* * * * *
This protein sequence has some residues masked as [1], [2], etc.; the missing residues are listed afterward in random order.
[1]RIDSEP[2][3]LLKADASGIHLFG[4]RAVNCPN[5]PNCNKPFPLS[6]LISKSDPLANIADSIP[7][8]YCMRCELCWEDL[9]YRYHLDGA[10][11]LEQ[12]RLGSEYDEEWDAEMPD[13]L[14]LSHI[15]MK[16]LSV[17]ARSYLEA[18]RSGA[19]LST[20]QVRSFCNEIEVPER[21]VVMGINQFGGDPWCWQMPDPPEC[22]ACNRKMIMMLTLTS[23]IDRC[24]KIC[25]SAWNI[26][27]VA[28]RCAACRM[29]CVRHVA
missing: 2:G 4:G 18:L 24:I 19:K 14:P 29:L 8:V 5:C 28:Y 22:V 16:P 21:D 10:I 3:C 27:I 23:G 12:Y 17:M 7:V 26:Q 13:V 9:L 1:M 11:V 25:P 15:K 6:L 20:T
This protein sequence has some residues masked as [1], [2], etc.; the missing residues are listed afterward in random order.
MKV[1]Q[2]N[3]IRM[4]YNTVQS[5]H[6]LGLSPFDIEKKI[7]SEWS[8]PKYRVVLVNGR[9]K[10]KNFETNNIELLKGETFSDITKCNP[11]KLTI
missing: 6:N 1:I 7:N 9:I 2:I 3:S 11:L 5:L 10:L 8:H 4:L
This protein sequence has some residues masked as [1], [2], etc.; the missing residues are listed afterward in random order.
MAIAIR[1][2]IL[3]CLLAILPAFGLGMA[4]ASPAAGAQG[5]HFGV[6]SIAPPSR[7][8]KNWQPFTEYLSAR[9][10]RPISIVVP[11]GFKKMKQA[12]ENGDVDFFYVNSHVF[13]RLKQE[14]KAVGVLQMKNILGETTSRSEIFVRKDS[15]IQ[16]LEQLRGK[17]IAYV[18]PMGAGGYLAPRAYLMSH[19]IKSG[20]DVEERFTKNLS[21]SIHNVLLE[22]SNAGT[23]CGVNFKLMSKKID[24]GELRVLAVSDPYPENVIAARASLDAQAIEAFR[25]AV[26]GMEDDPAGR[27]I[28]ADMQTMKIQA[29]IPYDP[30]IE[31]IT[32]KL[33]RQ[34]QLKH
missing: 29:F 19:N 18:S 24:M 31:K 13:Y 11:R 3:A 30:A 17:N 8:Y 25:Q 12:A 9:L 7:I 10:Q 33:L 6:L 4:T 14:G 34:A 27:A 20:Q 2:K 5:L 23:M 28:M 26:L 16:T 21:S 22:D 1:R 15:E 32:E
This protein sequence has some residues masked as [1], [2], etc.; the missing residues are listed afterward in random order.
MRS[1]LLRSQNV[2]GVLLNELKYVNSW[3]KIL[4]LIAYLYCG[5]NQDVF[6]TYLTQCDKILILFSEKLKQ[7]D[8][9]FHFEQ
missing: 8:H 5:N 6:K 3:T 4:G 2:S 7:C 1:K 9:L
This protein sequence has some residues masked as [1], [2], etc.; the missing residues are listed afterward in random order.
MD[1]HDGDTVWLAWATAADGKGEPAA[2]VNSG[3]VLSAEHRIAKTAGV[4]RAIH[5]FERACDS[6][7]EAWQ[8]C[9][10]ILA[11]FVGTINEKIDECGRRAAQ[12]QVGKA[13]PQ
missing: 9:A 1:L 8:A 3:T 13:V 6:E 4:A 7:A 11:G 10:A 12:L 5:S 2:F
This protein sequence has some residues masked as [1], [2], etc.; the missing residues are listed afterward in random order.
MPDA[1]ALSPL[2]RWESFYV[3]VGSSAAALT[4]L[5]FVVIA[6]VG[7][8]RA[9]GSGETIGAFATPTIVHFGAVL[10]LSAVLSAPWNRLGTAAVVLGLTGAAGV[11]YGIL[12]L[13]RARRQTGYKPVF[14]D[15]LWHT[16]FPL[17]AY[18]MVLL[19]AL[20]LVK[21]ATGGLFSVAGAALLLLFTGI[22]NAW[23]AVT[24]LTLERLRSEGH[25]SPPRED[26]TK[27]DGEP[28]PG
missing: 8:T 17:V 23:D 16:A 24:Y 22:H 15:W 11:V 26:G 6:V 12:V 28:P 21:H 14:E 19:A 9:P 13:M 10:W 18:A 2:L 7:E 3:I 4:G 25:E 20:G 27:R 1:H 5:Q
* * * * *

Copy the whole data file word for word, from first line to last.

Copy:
This protein sequence has some residues masked as [1], [2], etc.; the missing residues are listed afterward in random order.
[1]RIDSEP[2][3]LLKADASGIHLFG[4]RAVNCPN[5]PNCNKPFPLS[6]LISKSDPLANIADSIP[7][8]YCMRCELCWEDL[9]YRYHLDGA[10][11]LEQ[12]RLGSEYDEEWDAEMPD[13]L[14]LSHI[15]MK[16]LSV[17]ARSYLEA[18]RSGA[19]LST[20]QVRSFCNEIEVPER[21]VVMGINQFGGDPWCWQMPDPPEC[22]ACNRKMIMMLTLTS[23]IDRC[24]KIC[25]SAWNI[26][27]VA[28]RCAACRM[29]CVRHVA
missing: 2:G 4:G 18:L 24:I 19:K 14:P 29:L 8:V 5:C 28:Y 22:V 16:P 21:D 10:I 3:C 27:I 23:G 12:Y 17:M 7:V 26:Q 13:V 9:L 1:M 11:V 25:P 15:K 6:L 20:T
This protein sequence has some residues masked as [1], [2], etc.; the missing residues are listed afterward in random order.
MKV[1]Q[2]N[3]IRM[4]YNTVQS[5]H[6]LGLSPFDIEKKI[7]SEWS[8]PKYRVVLVNGR[9]K[10]KNFETNNIELLKGETFSDITKCNP[11]KLTI
missing: 6:N 1:I 7:N 9:I 2:I 3:S 11:L 5:L 10:L 8:H 4:L
This protein sequence has some residues masked as [1], [2], etc.; the missing residues are listed afterward in random order.
MAIAIR[1][2]IL[3]CLLAILPAFGLGMA[4]ASPAAGAQG[5]HFGV[6]SIAPPSR[7][8]KNWQPFTEYLSAR[9][10]RPISIVVP[11]GFKKMKQA[12]ENGDVDFFYVNSHVF[13]RLKQE[14]KAVGVLQMKNILGETTSRSEIFVRKDS[15]IQ[16]LEQLRGK[17]IAYV[18]PMGAGGYLAPRAYLMSH[19]IKSG[20]DVEERFTKNLS[21]SIHNVLLE[22]SNAGT[23]CGVNFKLMSKKID[24]GELRVLAVSDPYPENVIAARASLDAQAIEAFR[25]AV[26]GMEDDPAGR[27]I[28]ADMQTMKIQA[29]IPYDP[30]IE[31]IT[32]KL[33]RQ[34]QLKH
missing: 29:F 19:N 18:S 24:M 31:K 13:Y 11:R 3:A 30:A 17:N 8:Y 25:Q 12:A 9:L 7:I 10:Q 33:L 6:L 4:T 14:G 34:A 27:A 20:Q 2:K 5:L 23:M 28:M 26:L 16:T 21:S 22:D 1:R 15:E 32:E
This protein sequence has some residues masked as [1], [2], etc.; the missing residues are listed afterward in random order.
MRS[1]LLRSQNV[2]GVLLNELKYVNSW[3]KIL[4]LIAYLYCG[5]NQDVF[6]TYLTQCDKILILFSEKLKQ[7]D[8][9]FHFEQ
missing: 8:H 5:N 6:K 3:T 4:G 2:S 7:C 1:K 9:L
This protein sequence has some residues masked as [1], [2], etc.; the missing residues are listed afterward in random order.
MD[1]HDGDTVWLAWATAADGKGEPAA[2]VNSG[3]VLSAEHRIAKTAGV[4]RAIH[5]FERACDS[6][7]EAWQ[8]C[9][10]ILA[11]FVGTINEKIDECGRRAAQ[12]QVGKA[13]PQ
missing: 9:A 1:L 8:A 3:T 13:V 6:E 4:A 7:A 11:G 10:A 12:L 5:S 2:F
This protein sequence has some residues masked as [1], [2], etc.; the missing residues are listed afterward in random order.
MPDA[1]ALSPL[2]RWESFYV[3]VGSSAAALT[4]L[5]FVVIA[6]VG[7][8]RA[9]GSGETIGAFATPTIVHFGAVL[10]LSAVLSAPWNRLGTAAVVLGLTGAAGV[11]YGIL[12]L[13]RARRQTGYKPVF[14]D[15]LWHT[16]FPL[17]AY[18]MVLL[19]AL[20]LVK[21]ATGGLFSVAGAALLLLFTGI[22]NAW[23]AVT[24]LTLERLRSEGH[25]SPPRED[26]TK[27]DGEP[28]PG
missing: 8:T 17:V 23:D 16:A 24:Y 22:H 15:W 11:V 26:G 6:V 12:V 28:P 21:H 14:E 19:A 9:P 13:M 10:W 18:A 2:L 7:E 3:I 4:G 25:E 20:G 27:R 1:H 5:Q